- Light-clay-straw for filling voids – Straw bale walls will inevitably have voids that need filling, especially at the corners of bales. Stuff deep holes with dry straw at first and then start adding clay-slip to your straw so that the final stuff has a serious amount of clay. Work this clay straw into the cracks between bales to secure it into the wall. It will dry to a hard firm surface that can take plaster beautifully.
- Big Overhangs – It can’t be said enough that big overhangs will help protect your strawbale wall. If you want to do exterior plaster with earth this is essential. A two foot overhang at 8 feet high is a minimum for a place with frequent driving rainstorms. Be wary of gabled roofs that leave ends of buildings with an overhang 16 or 20 feet high that will provide almost no wall protection. Consider porches, trellises, and other landscaping to block rain and break up wind.
- Big window sills – Water running off of windows can damage plaster below the windows. By having a window sill that sheds water away from the building plaster can be preserved and leaks prevented.
- Passive Solar Design – When trying to incorporate passive solar heating it can be difficult with a load-bearing straw bale home to get enough window space on the south side of the building without losing structural stability. One can have posts and a beam for the south side alone but you must then plan for bale compression on the other sides.
- Earth Contact – In our climate, insulation is great but direct contact with the earth is what helps keep a straw bale home cool in the summer and easier to heat in the winter. See our information on Earthen Floors.
- Burlap to Connect Wood to Straw – One of the most serious plaster problem area is the interface between the straw and other materials such as wood. If the wood is to be plastered over we have had great success using burlap. Many straw bale books suggest metal lathe, chicken wire or stucco netting. Unless your are doing machine applied plaster avoid these at all costs! They are a pain to plaster around. You can take the burlap and staple it to the wood using a staple gun, overlapping it 3-4 inches onto the straw. Then coat it in clay slip and embed it in the infill coat of plaster (by ronni at www.dresshead.com). The burlap is an incredibly strong network of fibers that prevents the plaster from cracking at this juncture.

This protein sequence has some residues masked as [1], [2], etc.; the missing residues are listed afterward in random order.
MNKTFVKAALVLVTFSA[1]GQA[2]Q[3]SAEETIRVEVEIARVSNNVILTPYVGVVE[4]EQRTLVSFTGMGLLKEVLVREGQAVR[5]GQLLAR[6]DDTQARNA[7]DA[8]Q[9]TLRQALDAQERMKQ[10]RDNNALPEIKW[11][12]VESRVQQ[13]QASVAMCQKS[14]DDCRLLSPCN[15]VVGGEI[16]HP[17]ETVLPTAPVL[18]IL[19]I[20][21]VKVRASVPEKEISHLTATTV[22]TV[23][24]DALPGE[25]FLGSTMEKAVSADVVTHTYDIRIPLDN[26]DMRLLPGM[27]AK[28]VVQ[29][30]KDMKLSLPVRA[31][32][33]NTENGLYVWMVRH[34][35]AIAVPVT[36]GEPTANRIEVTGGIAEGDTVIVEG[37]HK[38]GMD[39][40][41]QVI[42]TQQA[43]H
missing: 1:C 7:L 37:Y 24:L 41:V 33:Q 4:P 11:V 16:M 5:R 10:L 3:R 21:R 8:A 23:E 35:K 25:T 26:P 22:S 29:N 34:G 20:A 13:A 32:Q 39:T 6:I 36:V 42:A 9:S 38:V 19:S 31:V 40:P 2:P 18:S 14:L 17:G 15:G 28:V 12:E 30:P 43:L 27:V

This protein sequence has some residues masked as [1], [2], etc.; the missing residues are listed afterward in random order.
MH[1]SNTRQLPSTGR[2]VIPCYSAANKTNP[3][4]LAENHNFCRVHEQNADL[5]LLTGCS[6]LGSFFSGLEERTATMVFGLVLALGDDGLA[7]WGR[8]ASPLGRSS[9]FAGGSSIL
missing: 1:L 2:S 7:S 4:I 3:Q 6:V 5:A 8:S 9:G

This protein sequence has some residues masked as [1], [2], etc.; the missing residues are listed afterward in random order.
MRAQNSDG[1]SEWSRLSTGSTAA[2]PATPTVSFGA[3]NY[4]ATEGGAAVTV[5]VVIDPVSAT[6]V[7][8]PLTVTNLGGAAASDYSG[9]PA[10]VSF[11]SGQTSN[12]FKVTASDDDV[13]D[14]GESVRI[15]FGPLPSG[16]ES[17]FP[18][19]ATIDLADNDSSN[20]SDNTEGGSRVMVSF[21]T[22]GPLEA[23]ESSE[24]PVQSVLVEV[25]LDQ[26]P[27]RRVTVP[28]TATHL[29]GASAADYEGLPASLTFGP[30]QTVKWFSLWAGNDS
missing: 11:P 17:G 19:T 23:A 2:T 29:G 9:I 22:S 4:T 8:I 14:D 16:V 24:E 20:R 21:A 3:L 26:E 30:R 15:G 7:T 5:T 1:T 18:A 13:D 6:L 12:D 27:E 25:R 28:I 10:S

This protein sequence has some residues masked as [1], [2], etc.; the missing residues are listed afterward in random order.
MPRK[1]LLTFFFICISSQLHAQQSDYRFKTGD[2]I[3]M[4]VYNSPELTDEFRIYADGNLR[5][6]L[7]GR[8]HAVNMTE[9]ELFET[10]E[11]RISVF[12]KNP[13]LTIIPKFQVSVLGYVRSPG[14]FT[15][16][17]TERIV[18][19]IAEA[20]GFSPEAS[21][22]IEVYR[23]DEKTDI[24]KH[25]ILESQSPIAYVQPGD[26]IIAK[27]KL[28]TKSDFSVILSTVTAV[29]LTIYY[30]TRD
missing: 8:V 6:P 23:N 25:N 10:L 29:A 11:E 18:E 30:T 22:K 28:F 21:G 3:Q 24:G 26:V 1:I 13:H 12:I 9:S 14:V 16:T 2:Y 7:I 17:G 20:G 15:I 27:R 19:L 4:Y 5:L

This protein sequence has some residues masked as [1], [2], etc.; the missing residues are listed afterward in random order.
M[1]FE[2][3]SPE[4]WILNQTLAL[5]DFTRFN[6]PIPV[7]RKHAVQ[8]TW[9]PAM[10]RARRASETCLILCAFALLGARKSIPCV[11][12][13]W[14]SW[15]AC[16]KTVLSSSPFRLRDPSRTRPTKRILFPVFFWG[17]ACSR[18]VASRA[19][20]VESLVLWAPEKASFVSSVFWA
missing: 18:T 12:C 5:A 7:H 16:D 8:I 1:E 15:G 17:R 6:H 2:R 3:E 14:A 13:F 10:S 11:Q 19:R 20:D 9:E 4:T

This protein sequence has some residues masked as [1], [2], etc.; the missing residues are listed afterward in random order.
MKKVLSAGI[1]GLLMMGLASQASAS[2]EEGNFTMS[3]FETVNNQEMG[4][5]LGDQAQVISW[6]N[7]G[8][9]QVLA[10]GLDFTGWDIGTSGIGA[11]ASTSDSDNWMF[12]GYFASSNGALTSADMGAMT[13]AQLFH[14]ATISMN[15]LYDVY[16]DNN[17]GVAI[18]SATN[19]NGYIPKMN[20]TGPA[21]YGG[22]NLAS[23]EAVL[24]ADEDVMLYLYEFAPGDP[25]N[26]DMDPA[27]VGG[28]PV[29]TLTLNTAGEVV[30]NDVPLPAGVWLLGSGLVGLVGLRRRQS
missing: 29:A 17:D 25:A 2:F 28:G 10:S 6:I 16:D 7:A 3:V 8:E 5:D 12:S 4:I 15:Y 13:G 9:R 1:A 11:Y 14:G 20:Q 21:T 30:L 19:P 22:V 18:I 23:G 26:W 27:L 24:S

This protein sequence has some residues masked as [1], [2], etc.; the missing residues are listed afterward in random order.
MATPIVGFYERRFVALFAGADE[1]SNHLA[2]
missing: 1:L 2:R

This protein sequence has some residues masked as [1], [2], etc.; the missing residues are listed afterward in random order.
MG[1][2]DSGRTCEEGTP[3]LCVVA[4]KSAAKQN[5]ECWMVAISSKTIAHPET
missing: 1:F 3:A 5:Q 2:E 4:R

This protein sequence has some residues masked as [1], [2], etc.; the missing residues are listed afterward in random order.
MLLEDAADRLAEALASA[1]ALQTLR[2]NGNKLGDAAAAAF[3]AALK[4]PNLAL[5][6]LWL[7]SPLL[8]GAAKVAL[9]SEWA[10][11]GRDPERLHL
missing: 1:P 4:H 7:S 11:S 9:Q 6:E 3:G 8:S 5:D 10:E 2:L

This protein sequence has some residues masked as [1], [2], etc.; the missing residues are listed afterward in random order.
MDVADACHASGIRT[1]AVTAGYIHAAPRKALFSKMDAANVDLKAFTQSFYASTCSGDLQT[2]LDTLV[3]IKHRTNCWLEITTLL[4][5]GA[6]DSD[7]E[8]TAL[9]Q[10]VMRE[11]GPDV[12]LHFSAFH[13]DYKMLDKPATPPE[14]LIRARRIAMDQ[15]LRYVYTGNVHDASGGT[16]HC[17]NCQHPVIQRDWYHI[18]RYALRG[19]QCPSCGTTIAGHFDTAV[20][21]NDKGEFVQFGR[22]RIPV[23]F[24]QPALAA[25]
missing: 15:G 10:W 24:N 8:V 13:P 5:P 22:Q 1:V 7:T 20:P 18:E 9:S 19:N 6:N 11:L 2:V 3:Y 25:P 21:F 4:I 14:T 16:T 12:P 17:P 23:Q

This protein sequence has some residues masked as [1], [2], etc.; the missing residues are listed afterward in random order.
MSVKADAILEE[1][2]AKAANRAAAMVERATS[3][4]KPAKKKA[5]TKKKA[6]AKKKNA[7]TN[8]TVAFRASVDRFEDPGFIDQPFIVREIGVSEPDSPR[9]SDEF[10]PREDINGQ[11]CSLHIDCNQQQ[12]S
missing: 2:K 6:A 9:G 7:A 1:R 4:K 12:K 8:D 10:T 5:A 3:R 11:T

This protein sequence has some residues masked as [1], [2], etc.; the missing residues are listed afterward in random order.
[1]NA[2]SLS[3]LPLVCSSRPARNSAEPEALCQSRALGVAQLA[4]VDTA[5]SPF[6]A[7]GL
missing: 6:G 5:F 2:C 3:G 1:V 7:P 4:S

- Prevent Infiltration at the Edges – The effectiveness of insulation is greatly diminished if air can infiltrate the house. This often happens at the edges of doors, windows, ceilings, foundations, and wall sections. Careful plastering at these points can help but shrinkage occurs with drying and temperature changes and cracks can develop. Caulk can help but the ideal thing is to overlap plaster onto the rough framing and right up to the exposed trim
Dancing Rabbit as a great place to build straw bale and other natural buildings. Visitors can get hands on experience and we hope to have more natural building workshops in the future. If you already have experience with natural building, we’d love for you to build your straw bale home here at DR, and share your skills with us as we share ours with you. Plus we have many paid work opportunities for those with building skills from those in the village who want help building a home.
If you are interested in building straw bale or other natural buildings at Dancing Rabbit, then please learn more about joining us.